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Lecture 2: Convolution and edge detection CS4670: Computer Vision Noah Snavely From Sandlot ScienceSandlot Science

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Gaussian Kernel Source: C. Rasmussen

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Mean vs. Gaussian filtering

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Gaussian filters = 30 pixels= 1 pixel = 5 pixels = 10 pixels

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Gaussian filter Removes “high-frequency” components from the image (low-pass filter) Convolution with self is another Gaussian – Convolving two times with Gaussian kernel of width = convolving once with kernel of width Source: K. Grauman * =

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Sharpening Source: D. Lowe

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Sharpening revisited What does blurring take away? original smoothed (5x5) – detail = sharpened = Let’s add it back: originaldetail + α Source: S. Lazebnik

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Sharpen filter Gaussian scaled impulse Laplacian of Gaussian image blurred image unit impulse (identity)

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Sharpen filter unfiltered filtered

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Convolution in the real world Source: http://lullaby.homepage.dk/diy-camera/bokeh.html Bokeh: Blur in out-of-focus regions of an image. Camera shake * = Source: Fergus, et al. “Removing Camera Shake from a Single Photograph”, SIGGRAPH 2006

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Questions?

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Image noise http://theory.uchicago.edu/~ejm/pix/20d/tests/noise/index.html Original imageWhite Gaussian noiseSalt and pepper noise (each pixel has some chance of being switched to zero or one)

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Gaussian noise = 1 pixel= 2 pixels= 5 pixels Smoothing with larger standard deviations suppresses noise, but also blurs the image

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Salt & pepper noise – Gaussian blur = 1 pixel= 2 pixels= 5 pixels What’s wrong with the results? p = 10%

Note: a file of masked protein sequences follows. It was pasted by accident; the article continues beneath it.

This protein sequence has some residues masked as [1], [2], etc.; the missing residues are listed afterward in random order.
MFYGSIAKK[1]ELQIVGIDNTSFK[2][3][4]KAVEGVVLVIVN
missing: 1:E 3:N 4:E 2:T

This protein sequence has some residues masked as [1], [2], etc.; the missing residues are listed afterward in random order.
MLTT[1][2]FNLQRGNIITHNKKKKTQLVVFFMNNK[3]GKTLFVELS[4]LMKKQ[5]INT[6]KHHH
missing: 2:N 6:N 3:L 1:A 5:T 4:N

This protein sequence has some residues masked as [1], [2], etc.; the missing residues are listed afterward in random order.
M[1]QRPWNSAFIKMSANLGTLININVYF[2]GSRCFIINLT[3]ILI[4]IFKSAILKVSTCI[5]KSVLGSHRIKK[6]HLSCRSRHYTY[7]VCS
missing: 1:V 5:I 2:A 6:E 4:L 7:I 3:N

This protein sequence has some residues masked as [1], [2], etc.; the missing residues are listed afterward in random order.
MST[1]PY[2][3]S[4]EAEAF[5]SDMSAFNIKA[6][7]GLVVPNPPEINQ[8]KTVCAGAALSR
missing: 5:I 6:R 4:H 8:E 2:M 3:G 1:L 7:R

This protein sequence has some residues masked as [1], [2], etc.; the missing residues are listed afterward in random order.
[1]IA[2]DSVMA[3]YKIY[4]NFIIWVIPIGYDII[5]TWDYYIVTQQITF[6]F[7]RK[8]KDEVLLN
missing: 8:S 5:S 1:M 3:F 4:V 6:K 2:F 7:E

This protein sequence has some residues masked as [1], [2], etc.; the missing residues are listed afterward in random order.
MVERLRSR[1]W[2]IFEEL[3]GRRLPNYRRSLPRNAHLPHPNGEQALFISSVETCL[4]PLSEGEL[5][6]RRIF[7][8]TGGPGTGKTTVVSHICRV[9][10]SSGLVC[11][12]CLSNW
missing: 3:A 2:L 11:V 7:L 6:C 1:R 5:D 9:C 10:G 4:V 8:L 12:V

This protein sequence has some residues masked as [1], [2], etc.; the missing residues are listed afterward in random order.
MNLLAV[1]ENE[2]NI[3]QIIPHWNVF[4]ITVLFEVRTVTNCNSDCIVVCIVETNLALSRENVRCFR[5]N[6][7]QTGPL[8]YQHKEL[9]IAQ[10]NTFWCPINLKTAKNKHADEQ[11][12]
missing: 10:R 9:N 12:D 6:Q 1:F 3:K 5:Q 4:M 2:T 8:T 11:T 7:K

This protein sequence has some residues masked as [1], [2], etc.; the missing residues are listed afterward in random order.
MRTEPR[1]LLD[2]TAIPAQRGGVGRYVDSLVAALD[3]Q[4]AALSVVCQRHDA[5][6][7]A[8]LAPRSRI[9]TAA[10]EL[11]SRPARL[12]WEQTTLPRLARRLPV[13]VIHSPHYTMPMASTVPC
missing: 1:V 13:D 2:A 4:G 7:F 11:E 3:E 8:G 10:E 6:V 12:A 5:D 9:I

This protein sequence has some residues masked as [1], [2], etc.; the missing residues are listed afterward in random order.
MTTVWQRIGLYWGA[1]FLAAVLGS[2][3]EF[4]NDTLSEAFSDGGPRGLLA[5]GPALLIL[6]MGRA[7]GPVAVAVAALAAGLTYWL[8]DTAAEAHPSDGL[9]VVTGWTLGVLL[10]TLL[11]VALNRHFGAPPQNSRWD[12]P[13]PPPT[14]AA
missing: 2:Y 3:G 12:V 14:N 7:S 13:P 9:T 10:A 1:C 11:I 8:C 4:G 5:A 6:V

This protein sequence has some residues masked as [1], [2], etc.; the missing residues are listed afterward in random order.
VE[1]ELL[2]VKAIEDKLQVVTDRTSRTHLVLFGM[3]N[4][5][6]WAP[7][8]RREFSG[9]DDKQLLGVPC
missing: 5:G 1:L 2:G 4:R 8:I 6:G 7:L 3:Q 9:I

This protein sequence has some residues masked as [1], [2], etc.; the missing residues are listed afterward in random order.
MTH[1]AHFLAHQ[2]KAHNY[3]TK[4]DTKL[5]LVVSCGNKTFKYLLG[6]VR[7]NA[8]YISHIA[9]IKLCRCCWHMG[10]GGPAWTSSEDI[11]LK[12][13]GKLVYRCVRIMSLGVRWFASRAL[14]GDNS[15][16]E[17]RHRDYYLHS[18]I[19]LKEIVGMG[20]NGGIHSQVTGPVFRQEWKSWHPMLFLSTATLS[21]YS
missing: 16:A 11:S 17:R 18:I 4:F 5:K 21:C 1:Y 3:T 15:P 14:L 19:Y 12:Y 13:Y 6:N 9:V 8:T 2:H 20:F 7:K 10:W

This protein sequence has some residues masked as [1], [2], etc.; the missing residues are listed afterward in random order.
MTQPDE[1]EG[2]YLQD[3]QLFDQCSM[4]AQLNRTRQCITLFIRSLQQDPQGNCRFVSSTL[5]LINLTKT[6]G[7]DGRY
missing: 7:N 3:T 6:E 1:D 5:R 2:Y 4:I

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Alternative idea: Median filtering A median filter operates over a window by selecting the median intensity in the window Is median filtering linear? Source: K. Grauman

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Median filter What advantage does median filtering have over Gaussian filtering? Source: K. Grauman

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Salt & pepper noise – median filtering = 1 pixel= 2 pixels= 5 pixels 3x3 window5x5 window7x7 window p = 10%

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Edge detection TexPoint fonts used in EMF. Read the TexPoint manual before you delete this box.: AAA Convert a 2D image into a set of curves – Extracts salient features of the scene – More compact than pixels

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Origin of Edges Edges are caused by a variety of factors depth discontinuity surface color discontinuity illumination discontinuity surface normal discontinuity

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Characterizing edges An edge is a place of rapid change in the image intensity function image intensity function (along horizontal scanline) first derivative edges correspond to extrema of derivative Source: L. Lazebnik

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How can we differentiate a digital image F[x,y]? – Option 1: reconstruct a continuous image, f, then compute the derivative – Option 2: take discrete derivative (finite difference) 1 How would you implement this as a linear filter? Image derivatives 1 : : Source: S. Seitz

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The gradient points in the direction of most rapid increase in intensity Image gradient The gradient of an image: The edge strength is given by the gradient magnitude: The gradient direction is given by: how does this relate to the direction of the edge? Source: Steve Seitz

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Image gradient Source: L. Lazebnik

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Effects of noise Where is the edge? Source: S. Seitz Noisy input image

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Solution: smooth first f h f * h Source: S. Seitz To find edges, look for peaks in

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Differentiation is convolution, and convolution is associative: This saves us one operation: Associative property of convolution f Source: S. Seitz

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2D edge detection filters Gaussian derivative of Gaussian ( x )

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Derivative of Gaussian filter x-direction y-direction

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The Sobel operator Common approximation of derivative of Gaussian 01 -202 01 121 000 -2 The standard defn. of the Sobel operator omits the 1/8 term –doesn’t make a difference for edge detection –the 1/8 term is needed to get the right gradient value

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